After its spectacular 1989 'televised Revolution,' Romania has spent most of its political transition struggling with its own past. For political scientists, these confusing times only confirmed what they had already labelled as Romanian 'exceptionalism,' a pattern dissimilar from Central European countries. However, in the early 1990s, Romania's ways were not so exceptional when compared to Belarus or Albania - it was just another case where the exit path from a totalitarian regime did not lead to democracy, but instead to some form of mild authoritarian populism.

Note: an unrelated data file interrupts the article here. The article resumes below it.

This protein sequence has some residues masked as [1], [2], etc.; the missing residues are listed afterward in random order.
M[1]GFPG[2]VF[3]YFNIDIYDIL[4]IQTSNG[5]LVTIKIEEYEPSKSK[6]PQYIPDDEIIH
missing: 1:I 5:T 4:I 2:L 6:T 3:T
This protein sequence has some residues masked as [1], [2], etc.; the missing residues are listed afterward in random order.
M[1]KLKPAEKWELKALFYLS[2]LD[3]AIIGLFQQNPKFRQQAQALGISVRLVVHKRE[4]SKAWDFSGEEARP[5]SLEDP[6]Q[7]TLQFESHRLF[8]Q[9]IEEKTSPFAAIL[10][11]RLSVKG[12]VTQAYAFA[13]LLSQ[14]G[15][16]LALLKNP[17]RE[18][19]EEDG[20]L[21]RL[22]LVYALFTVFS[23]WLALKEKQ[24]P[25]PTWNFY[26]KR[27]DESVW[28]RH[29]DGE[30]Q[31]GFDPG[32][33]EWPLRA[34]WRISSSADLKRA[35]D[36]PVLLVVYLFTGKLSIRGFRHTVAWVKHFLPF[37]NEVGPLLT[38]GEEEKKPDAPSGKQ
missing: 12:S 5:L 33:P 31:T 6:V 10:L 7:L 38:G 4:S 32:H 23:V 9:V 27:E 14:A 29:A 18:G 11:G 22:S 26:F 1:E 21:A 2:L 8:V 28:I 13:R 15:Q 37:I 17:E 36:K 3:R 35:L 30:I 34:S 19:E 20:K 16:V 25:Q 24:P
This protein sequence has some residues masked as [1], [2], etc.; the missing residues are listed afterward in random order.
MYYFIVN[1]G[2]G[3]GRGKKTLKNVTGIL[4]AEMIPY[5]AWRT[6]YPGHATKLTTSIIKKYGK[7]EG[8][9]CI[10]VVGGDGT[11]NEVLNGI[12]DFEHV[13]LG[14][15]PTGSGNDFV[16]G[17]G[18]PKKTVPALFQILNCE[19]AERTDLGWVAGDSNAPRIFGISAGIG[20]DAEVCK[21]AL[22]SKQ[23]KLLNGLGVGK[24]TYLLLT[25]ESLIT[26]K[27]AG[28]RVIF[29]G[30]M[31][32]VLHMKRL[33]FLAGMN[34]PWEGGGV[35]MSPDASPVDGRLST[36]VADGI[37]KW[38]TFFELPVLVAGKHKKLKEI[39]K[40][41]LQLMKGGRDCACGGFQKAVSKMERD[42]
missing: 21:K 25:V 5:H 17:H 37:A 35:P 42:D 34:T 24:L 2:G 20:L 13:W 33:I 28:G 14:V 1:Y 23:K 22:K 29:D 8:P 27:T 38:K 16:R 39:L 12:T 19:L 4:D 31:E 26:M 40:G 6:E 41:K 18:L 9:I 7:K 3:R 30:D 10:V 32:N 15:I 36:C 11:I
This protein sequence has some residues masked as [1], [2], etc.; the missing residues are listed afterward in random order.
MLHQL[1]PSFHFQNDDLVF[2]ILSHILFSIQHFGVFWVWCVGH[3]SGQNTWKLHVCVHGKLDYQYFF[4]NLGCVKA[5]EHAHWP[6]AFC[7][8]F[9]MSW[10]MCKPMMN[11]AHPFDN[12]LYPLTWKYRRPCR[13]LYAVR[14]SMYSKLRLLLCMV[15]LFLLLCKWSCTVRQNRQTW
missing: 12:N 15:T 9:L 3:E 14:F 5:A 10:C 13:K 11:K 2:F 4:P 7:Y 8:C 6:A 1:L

With the benefit of hindsight, what is exceptional and needs some explanation in Romania's case is not her difficult separation with its communist past, but the final positive outcome: the signing of the Accession Treaty with the European Union (EU) in April 2005. Despite important similarities with countries such as Belarus and Albania at the beginning of its transition, why has Romania done so well by comparison? In McFaul's classification, Romania is the only post-communist country which succeeded in becoming a consolidated democracy with a balance of power clearly in favour of the former communist elites. This invites some explanation.